Following Harry and the Hendersons, Broughton became somewhat less in demand. He scored lame comedies through the late '80s (The Monster Squad, Big Shots), to the '90s (Betsy's Wedding, All I Want for Christmas), and also tacked the drama (Jacknife) and the action film (The Presidio). Broughton's keen dramatic sense, however, was as sharp as ever through these years. He's no slacker, and he lent the films Carried Away (1995) and Infinity (1996) two gorgeously restrained, simmering scores which complemented both films' understated dramatic executions. Broughton's long-standing relationship with Intrada Records has resulted in the release of these and many other Broughton scores that would otherwise not have been given a chance for public release, and it's a testament that those who still say the soundtrack enthusiast is in a bad way are gravely mistaken.

Bad films or not (Broughton seems to have caught a case of Goldsmith Syndrome), he can still write some of the best film music out there, and his 1992 score to the delightful Honey, I Blew Up the Kid is a good example of what smart composers can still do for a film. The deft, clever, extremely well-played music (performed by the indomitable Los Angeles session musicians) takes two central ideas, that of a quirky jazz-based theme for the bumbling Wayne Szalinski character and a soft, lullaby-like "pastoral" theme representing the family, shakes them up and rolls them like dice. Mickey-mouse scoring it is indeed, but it's the smartest and funniest film music to have come out of Hollywood in a long time. (Broughton's clever nod to Copland in the cue "Clear the Streets!" still gets a chuckle out of me every time. )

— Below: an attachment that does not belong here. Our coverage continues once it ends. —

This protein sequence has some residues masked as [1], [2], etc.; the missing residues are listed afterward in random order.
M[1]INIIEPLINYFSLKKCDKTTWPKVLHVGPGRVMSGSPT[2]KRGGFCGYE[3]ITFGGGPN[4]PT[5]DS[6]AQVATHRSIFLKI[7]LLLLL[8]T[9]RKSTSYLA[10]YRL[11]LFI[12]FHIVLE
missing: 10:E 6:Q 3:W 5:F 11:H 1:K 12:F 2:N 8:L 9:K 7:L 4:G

Broughton's comic sense is indeed as sharp as his dramatic sense, but in 1993 he returned to the genre that began his career in film music with such a bang. Tombstone, the flawed-but-fun take on the Wyatt Earp legend, began as a collaboration between director George P. Cosmatos and his friend and frequent collaborator Jerry Goldsmith. Goldsmith, due to a scheduling conflict, had to bow out of the scoring duties for Tombstone and recommended Broughton for the job. The result was a stellar, exciting work, full of the bag of Broughton tricks that have exemplified his style: expansive thematics, clever orchestrations, and a dynamic orchestral performance. The film's surprising endurance as a popular film is no doubt a result of the flamboyant, endlessly quoted career-performance of Val Kilmer as the tuberculosis-ridden Doc Holliday ("Why Ed Bailey... we cross?"), but can also be accredited to Broughton's equally flamboyant score.

Broughton's most recent career move: Disney. He scored The Rescuers Down Under in 1990 with a lot of effective, albeit anachronistic, ethnic percussion, and is currently working on "transitions" for the planned 1999 release of Fantasia Continued. He's also doing more comedies (this summer's effects-laden flop A Simple Wish), and action films (Cosmatos' early-spring dud Shadow Conspiracy, for which Broughton wrote one of the better action scores of his career, a tight, mean work incorporating loads of percussion and dynamic orchestrations). Broughton's impressive body of work is musically sound, with few if any duds (notably the dull, tacky The Boy Who Could Fly from 1986) among the gems. He's definitely a force to be reckoned with.

Thanks to Lorna Freeze for providing valuable research materials.

Jason Comerford can be reached at For comments for the FSM mail bag, write